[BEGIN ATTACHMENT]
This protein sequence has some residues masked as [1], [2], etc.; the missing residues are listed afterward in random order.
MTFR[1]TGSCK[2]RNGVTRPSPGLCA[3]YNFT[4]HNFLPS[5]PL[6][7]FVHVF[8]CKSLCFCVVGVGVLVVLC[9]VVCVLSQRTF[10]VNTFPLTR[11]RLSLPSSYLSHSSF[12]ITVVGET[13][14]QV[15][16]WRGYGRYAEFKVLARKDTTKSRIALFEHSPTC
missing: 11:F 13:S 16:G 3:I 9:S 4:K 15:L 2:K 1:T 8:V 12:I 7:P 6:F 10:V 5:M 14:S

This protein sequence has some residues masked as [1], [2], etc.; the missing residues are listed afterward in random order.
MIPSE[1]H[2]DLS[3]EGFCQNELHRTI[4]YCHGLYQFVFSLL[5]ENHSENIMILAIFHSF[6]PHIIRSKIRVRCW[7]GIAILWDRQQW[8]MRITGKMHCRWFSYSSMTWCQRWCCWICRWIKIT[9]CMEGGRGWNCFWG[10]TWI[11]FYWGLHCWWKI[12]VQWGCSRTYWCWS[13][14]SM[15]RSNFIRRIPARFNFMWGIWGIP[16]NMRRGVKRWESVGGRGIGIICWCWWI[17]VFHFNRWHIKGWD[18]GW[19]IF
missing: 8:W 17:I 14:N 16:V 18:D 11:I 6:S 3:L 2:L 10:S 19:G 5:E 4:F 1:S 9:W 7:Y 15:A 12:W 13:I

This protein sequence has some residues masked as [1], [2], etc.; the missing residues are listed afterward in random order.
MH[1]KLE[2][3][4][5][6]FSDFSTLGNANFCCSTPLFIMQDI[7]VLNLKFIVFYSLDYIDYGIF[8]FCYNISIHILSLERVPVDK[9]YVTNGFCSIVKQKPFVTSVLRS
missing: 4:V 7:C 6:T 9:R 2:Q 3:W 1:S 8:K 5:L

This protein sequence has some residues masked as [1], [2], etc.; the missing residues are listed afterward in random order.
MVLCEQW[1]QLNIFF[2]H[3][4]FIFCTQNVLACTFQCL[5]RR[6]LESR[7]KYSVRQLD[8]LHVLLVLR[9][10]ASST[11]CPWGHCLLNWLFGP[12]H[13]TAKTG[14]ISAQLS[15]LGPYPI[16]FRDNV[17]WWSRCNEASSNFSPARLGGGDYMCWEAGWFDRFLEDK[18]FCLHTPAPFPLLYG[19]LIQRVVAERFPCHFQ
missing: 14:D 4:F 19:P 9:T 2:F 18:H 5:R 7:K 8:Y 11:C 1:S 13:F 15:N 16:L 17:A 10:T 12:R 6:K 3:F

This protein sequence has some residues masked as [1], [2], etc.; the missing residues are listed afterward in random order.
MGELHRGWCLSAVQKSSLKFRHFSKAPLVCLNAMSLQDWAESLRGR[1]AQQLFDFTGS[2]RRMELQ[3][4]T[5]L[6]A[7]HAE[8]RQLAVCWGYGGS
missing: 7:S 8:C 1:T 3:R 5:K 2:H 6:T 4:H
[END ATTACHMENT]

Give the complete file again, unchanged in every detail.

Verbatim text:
This protein sequence has some residues masked as [1], [2], etc.; the missing residues are listed afterward in random order.
MTFR[1]TGSCK[2]RNGVTRPSPGLCA[3]YNFT[4]HNFLPS[5]PL[6][7]FVHVF[8]CKSLCFCVVGVGVLVVLC[9]VVCVLSQRTF[10]VNTFPLTR[11]RLSLPSSYLSHSSF[12]ITVVGET[13][14]QV[15][16]WRGYGRYAEFKVLARKDTTKSRIALFEHSPTC
missing: 11:F 13:S 16:G 3:I 9:S 4:K 15:L 2:K 1:T 8:V 12:I 7:P 6:F 10:V 5:M 14:S

This protein sequence has some residues masked as [1], [2], etc.; the missing residues are listed afterward in random order.
MIPSE[1]H[2]DLS[3]EGFCQNELHRTI[4]YCHGLYQFVFSLL[5]ENHSENIMILAIFHSF[6]PHIIRSKIRVRCW[7]GIAILWDRQQW[8]MRITGKMHCRWFSYSSMTWCQRWCCWICRWIKIT[9]CMEGGRGWNCFWG[10]TWI[11]FYWGLHCWWKI[12]VQWGCSRTYWCWS[13][14]SM[15]RSNFIRRIPARFNFMWGIWGIP[16]NMRRGVKRWESVGGRGIGIICWCWWI[17]VFHFNRWHIKGWD[18]GW[19]IF
missing: 8:W 17:I 14:N 16:V 18:D 11:I 6:S 3:L 2:L 10:S 19:G 5:E 4:F 1:S 9:W 7:Y 15:A 12:W 13:I

This protein sequence has some residues masked as [1], [2], etc.; the missing residues are listed afterward in random order.
MH[1]KLE[2][3][4][5][6]FSDFSTLGNANFCCSTPLFIMQDI[7]VLNLKFIVFYSLDYIDYGIF[8]FCYNISIHILSLERVPVDK[9]YVTNGFCSIVKQKPFVTSVLRS
missing: 4:V 7:C 6:T 9:R 2:Q 3:W 1:S 8:K 5:L

This protein sequence has some residues masked as [1], [2], etc.; the missing residues are listed afterward in random order.
MVLCEQW[1]QLNIFF[2]H[3][4]FIFCTQNVLACTFQCL[5]RR[6]LESR[7]KYSVRQLD[8]LHVLLVLR[9][10]ASST[11]CPWGHCLLNWLFGP[12]H[13]TAKTG[14]ISAQLS[15]LGPYPI[16]FRDNV[17]WWSRCNEASSNFSPARLGGGDYMCWEAGWFDRFLEDK[18]FCLHTPAPFPLLYG[19]LIQRVVAERFPCHFQ
missing: 14:D 4:F 19:P 9:T 2:F 18:H 5:R 7:K 8:Y 11:C 1:S 13:F 15:N 16:L 17:A 10:T 12:R 6:K 3:F

This protein sequence has some residues masked as [1], [2], etc.; the missing residues are listed afterward in random order.
MGELHRGWCLSAVQKSSLKFRHFSKAPLVCLNAMSLQDWAESLRGR[1]AQQLFDFTGS[2]RRMELQ[3][4]T[5]L[6]A[7]HAE[8]RQLAVCWGYGGS
missing: 7:S 8:C 1:T 3:R 5:K 2:H 6:T 4:H